Ticagrelor Post-DAPT Reduces Bleeding after PCI

Ticagrelor administered one month after dual antiplatelet (DAPT) therapy following multivessel percutaneous intervention (PCI) lowered bleeding, new study results indicate.

“Data on optimal antiplatelet treatment regimens in patients who undergo multivessel PCI are sparse,” the researchers for the GLOBAL LEADERS trial wrote in their abstract, published in the Journal of the American College of Cardiology. “This post hoc study investigated the impact of an experimental strategy (one-month DAPT followed by 23-month ticagrelor monotherapy) versus a reference regimen (12-month DAPT followed by 12-month aspirin monotherapy) according to multivessel PCI.”

The study design was that of a prospective, multicenter, open-label, randomized, controlled trial in which all-comer patients were randomly assigned (1:1) to either the experimental regimen with ticagrelor or the reference regimen. The primary outcome of interest was a composite of all-cause death or new Q-wave myocardial infarction at two years, with a secondary safety endpoint of Bleeding Academic Research Consortium type 3 or 5 bleeding.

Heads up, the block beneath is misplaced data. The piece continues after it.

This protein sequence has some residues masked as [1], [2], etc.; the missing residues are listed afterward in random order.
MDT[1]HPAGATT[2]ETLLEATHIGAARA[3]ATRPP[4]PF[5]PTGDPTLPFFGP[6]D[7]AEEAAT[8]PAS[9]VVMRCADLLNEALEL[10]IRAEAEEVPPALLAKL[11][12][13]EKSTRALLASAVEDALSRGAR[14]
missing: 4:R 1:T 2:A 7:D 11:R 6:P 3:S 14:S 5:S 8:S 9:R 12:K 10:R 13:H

The study population consisted of more than 15,000 patients (n=15,845), of whom 3,576 (22.4%) who had multivessel PCI had higher risk for ischemic and bleeding events at two years than those with single-vessel PCI. For the primary study endpoint, there was a reported interaction between the experimental ticagrelor regimen and multivessel PCI (HR=0.62; 95% CI, 0.44 to 0.88; P for interaction=0.031). The researchers reported that the difference was driven primarily by lower risk of all-cause mortality. The risk for Bleeding Academic Research Consortium type 3 or 5 bleeding was similar between the ticagrelor group and the standard group (HR=0.92; 95% CI, 0.61 to 1.39; P for interaction=0.754).

“Long-term ticagrelor monotherapy following 1-month DAPT can favorably balance ischemic and bleeding risks in patients with multivessel PCI,” the researchers concluded. “These findings should be interpreted as hypothesis-generating and need to be replicated in future dedicated randomized trials.”